This past January marked my first anniversary of working in the Scene Shop, and though I didn’t get any cake, and no one said “Happy Anniversary”, I did get the opportunity to work on what is possibly the coolest set piece I’ve ever laid my hands on: the Ford Model-T.
The journey to make the Model-T has been a long one. Literally. My boss Dave drove all the way to Asheville, NC to find wheels and headlights for Coalhouse’s car at a vintage salvage yard. Unfortunately, the wheels they had were all too modern for our show, so we had to go to Plan B and make them ourselves. Cue the transition to how we built the car. For those of you who are less… shall we say… mechanically inclined, the next paragraph may bore you a bit. Sorry, the shop nerd in me has to let its freak flag fly.
We started out by welding together a platform to be the bottom of the car. We then cut a top for the platform, and attached it. Then we made the wheels by cutting two rings from plywood, drilling dowels into a wooden center, and facing the outside of the wheels with something called wiggle wood, which is wood that can be bent. We then put axels on the platform, put the wheels on the axels, and at this point, the structural stuff is pretty much done. The bench, steering column, and grill are all made of MDF (medium density fiberboard) while the back of the bench and the fenders are made of more wiggle wood. Finally, we put rubber strips around the wheels to make them look like tires.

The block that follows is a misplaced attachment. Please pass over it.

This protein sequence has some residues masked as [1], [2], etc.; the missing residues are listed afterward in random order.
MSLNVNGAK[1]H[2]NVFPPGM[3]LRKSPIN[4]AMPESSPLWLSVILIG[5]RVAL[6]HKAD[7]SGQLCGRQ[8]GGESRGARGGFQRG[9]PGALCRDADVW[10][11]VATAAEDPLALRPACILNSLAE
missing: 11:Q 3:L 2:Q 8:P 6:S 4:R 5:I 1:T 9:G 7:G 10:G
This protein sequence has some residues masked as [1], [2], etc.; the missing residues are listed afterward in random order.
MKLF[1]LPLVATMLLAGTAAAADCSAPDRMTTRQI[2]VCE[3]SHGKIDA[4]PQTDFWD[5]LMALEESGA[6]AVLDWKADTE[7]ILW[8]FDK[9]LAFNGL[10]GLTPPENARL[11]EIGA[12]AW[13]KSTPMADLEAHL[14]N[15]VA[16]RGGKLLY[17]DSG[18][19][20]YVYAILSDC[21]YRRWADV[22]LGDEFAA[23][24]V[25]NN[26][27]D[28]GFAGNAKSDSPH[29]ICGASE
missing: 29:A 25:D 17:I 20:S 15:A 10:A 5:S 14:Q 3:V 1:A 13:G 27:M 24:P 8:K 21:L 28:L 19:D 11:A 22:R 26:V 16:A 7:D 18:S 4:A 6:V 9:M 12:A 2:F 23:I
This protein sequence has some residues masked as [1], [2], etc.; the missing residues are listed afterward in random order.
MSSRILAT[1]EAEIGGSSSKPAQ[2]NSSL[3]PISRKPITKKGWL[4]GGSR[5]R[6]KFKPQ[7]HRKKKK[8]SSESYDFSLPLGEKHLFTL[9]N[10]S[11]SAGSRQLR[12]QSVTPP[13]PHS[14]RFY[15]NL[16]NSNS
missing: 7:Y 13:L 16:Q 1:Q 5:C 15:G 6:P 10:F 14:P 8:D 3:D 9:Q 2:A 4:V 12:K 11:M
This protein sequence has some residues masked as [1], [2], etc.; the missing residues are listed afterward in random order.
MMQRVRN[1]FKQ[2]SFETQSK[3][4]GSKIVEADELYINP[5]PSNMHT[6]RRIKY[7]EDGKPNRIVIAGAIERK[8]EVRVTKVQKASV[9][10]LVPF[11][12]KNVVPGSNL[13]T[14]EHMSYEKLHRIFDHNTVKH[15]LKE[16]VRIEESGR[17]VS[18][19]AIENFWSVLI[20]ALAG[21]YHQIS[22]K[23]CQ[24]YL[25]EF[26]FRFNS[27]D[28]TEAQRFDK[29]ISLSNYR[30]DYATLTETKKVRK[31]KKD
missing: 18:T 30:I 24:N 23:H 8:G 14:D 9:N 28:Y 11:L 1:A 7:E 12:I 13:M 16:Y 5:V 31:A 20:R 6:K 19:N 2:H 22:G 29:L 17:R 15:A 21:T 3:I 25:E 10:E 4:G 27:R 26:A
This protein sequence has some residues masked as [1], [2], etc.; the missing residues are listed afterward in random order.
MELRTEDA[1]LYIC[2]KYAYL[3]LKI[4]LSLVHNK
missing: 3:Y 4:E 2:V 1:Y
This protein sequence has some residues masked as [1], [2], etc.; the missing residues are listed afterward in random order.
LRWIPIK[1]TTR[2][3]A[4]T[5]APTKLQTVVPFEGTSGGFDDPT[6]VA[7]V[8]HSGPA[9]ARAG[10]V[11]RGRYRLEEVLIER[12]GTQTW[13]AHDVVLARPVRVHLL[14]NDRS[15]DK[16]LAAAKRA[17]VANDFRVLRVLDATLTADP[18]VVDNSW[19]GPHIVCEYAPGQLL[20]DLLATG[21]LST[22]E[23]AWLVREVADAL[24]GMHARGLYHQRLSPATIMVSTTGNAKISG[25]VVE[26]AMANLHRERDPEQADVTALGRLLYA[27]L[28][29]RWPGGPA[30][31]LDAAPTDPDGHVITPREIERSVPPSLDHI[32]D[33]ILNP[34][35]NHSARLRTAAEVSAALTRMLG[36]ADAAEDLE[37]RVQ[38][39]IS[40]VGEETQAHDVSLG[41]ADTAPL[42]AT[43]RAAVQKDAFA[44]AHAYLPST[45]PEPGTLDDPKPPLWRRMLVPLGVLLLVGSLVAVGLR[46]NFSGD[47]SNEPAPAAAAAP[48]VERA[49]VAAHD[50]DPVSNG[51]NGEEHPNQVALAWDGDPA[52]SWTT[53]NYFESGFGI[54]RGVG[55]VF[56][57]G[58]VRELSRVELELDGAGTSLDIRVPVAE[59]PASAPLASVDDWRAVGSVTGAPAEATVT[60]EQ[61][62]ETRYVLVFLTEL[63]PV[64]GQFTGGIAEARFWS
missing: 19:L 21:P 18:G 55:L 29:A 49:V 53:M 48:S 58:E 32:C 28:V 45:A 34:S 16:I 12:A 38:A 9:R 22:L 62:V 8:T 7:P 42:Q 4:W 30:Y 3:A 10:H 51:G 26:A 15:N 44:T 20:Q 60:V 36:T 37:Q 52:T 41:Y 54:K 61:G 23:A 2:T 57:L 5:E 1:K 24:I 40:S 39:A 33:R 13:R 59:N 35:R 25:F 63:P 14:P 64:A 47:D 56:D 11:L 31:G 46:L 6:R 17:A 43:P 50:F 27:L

I was going to spend this next paragraph explaining why we went to all that trouble, but my brief explanation actually made it sound kind of easy. So before I continue, I will assure you it was not that easy – almost nothing ever is in the shop. Why, then, would we go to this much trouble? Coalhouse’s car is, in my opinion, the most important part of this show. Forget the two-tiered set, forget the train, the staircases, the swing. Without Coalhouse’s car there is no show. Coalhouse doesn’t come back to woo Sarah, even if he did, he would never have his car trashed and she wouldn’t be killed, he wouldn’t have any demands, Younger Brother would never blow anything up, and the whole world would continue on as planned. This car, to me, is the show, and the love and hard work we put into building it is the same as the love and hard work I put into learning my lines, blocking, and music. Well, if the car is the show, and the car is this beautiful, can you imagine how great this musical is going to be?